“Joyce’s remarkable disregard for the law is a byproduct of the Democratic culture of corruption on Beacon Hill, where abuse of power appears to be a fringe benefit,” said party chairwoman Kirsten Hughes in a prepared statement.
The Massachusetts Fiscal Alliance, a fiscal watchdog group, also called for Joyce to step down.
“No public servant should use their Senate office as a one-stop shop for personal enrichment,” said Paul D. Craney, executive director of the Massachusetts Fiscal Alliance. “Legislative leaders should begin the process of expelling Joyce, like they did in 2014 with disgraced former state representative Carlos Henriquez.”
A spokesman for Governor Charlie Baker’s office called the raid on Joyce’s office “very concerning,” but Baker did not call for his resignation.
Baker has previously said that reports of Joyce receiving free dry cleaning “is the sort
of thing the Ethics Commission should take a really hard look at.”
“The issues that were raised here were troubling to begin with, and obviously there is now a pretty aggressive ongoing investigation,” Baker said during a media briefing. “I think to some extent we should wait to see where that goes.”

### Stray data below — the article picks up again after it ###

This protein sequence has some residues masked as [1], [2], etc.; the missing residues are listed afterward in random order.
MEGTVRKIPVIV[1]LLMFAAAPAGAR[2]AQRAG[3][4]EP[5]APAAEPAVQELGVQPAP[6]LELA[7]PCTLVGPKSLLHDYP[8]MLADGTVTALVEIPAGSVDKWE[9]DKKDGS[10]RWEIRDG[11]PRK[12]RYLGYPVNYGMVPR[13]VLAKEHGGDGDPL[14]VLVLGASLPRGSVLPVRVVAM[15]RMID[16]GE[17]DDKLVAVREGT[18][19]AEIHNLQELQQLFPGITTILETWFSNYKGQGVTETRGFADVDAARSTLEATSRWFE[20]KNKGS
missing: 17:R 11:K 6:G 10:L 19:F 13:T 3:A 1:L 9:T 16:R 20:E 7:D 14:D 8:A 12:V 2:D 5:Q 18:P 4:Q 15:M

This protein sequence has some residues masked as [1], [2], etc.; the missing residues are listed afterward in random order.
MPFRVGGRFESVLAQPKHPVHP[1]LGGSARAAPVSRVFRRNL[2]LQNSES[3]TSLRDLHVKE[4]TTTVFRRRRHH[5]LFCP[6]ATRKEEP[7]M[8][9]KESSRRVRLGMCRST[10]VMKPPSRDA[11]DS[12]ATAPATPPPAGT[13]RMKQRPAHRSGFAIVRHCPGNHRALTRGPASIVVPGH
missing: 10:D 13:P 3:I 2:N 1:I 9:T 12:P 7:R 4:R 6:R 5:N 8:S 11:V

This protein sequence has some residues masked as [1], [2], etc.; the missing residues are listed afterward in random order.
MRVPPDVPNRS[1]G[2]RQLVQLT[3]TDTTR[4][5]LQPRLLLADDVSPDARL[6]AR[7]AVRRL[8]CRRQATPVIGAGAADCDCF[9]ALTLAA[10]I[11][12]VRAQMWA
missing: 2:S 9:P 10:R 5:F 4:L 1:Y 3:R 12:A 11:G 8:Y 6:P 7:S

Joyce has said he is not even considering resigning, according to other legislators, portraying himself as a victim of unfair media scrutiny.
“I did almost nothing else — responding to questions [from the Globe] for the past 13 months day in and day out,” Joyce said in a recent appearance on WGBH News’ “Greater Boston” with Jim Braude. “These stories have hurt me personally, professionally, and politically. It also hurts my family.”
Senate President Stanley Rosenberg has remained silent as Joyce’s actions have come under scrutiny. On Wednesday, as federal agents seized records from Joyce’s law office, Rosenberg issued a terse statement through a spokesman.
“The Senate will of course be fully cooperative with any and all requests from law enforcement,” wrote the spokesman, Pete Wilson. “We will wait until the authorities have completed their investigation before commenting further.”
Agents remained at Joyce’s office until about 6 p.m. Their presence stunned the quiet neighborhood, and onlookers watched from across the street. “I was shocked,” said Paula Rotondo, a neighbor.
Catherine Andreotti, a former Canton resident who was visiting the area while the raid was underway, said she was disappointed to hear about the investigation. She met him at a holiday parade once and always liked him.
“He’s a very nice guy. He seemed to love people and people loved him. You just don’t want to hear about this from someone like that.”
Joyce stepped down as assistant majority leader last year amid another investigation by the Ethics Commission, which was launched after the Globe reported last May that Joyce had met with state insurance regulators on behalf of a private client, Energi.
David Giannotti, Ethics Commission spokesman, wouldn’t comment on his agency’s ongoing investigation, citing “strict confidentiality restrictions imposed on the commission by statute.”